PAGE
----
My middle son suggested that I should dress in yellow storm-proof clothing.
He always was a cheeky fellow. This arose from a conversation on Facebook in which someone made kind comments about my maritime images. Perhaps I get stuck in a rut from time to time. Sometimes it’s birds, sometimes it’s the sea. This all comes back to an interesting article I read, in which it was suggested that photographers should focus more on the enjoyment of making images and less on the grind of making money. Fortunately, I have rarely used photography in the latter mode. I make them because the act of making pictures is a deeply pleasurable process. If that results in images that I like enough to share, that is a bonus. So to today’s first shot taken as I was about to get in my car to drive to the shore. The sun was about to be obscured by a heavy band of cloud on the Western horizon, but there was sufficient light to illuminate the tank farm at Seaview.
At Petone beach, I paused to see if there might be a sea-level view of the same phenomenon, but the shaft of light had moved with the clouds and nothing useful was apparent. In to the city and I had a look at the wharf near the Bluebridge ferry terminal. The light was a bit flat, but if nothing else, it gave a different perspective on an otherwise familiar shoreline.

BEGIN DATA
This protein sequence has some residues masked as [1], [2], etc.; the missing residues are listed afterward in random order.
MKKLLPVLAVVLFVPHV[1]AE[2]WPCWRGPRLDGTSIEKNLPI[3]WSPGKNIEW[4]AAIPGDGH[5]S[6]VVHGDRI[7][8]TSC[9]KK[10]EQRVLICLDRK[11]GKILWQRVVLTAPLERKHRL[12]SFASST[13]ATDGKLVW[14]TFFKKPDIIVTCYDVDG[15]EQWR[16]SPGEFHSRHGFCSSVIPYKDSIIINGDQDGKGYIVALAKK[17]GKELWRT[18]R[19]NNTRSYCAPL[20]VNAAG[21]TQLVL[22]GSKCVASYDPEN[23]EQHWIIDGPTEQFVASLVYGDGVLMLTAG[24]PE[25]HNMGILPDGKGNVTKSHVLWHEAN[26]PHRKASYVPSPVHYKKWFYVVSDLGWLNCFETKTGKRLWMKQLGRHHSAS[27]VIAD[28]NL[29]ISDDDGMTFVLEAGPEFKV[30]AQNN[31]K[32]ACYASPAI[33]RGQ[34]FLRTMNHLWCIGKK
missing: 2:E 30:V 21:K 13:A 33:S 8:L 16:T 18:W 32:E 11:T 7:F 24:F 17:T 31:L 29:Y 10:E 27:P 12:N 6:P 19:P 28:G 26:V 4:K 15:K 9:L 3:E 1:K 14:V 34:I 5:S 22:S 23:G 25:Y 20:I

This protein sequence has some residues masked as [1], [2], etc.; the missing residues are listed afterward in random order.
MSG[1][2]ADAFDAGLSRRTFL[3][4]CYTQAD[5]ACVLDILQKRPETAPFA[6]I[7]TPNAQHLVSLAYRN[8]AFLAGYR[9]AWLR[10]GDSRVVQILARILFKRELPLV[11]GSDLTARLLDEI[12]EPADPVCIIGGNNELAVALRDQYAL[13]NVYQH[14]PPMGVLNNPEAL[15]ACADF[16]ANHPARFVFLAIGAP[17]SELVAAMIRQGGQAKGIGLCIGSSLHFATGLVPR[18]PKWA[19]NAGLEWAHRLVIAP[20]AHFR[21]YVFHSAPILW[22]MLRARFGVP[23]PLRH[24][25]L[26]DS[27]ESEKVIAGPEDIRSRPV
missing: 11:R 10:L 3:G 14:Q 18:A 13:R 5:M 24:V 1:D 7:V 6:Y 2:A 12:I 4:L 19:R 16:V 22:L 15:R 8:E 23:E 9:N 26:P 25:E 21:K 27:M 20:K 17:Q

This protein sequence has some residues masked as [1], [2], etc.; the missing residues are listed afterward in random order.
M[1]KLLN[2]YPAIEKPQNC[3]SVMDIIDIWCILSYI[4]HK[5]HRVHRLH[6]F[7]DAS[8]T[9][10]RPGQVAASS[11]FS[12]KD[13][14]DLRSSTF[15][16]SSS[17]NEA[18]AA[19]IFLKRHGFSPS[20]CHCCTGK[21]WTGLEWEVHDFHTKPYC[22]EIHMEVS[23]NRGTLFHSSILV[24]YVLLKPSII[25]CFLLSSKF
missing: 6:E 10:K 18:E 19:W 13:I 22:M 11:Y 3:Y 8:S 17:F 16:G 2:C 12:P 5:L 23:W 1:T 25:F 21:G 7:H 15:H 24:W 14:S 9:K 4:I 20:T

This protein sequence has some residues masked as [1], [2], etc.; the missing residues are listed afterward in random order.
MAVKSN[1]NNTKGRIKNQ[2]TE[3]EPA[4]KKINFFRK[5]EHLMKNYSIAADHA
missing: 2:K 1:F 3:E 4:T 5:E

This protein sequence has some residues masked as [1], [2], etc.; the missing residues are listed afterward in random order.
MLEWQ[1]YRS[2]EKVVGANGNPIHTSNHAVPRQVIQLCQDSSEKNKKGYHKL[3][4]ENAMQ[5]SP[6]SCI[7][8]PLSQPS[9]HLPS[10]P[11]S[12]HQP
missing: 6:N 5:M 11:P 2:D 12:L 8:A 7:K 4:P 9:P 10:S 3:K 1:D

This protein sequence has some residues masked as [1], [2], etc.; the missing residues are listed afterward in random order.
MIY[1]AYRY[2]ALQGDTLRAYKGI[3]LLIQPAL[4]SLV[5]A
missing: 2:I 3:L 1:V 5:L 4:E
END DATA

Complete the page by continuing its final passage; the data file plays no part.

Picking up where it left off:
In Oriental Bay, as the daylight ebbed away, the Carter Fountain’s programmed illumination began to be visible. A young couple in need of some time together were sitting on the beach in what I regarded as chilly and less than comfortable circumstances. The red building is the old band rotunda and the restaurant in its newest form. It has had many owners over the years.
When darkness was at last upon me, the fountain was more spectacular and I was able to take several shots as it switched through a range of colours every thirty seconds or so,
Something new tomorrow.
*The Rime of the Ancient Mariner by Samuel Taylor Coleridge.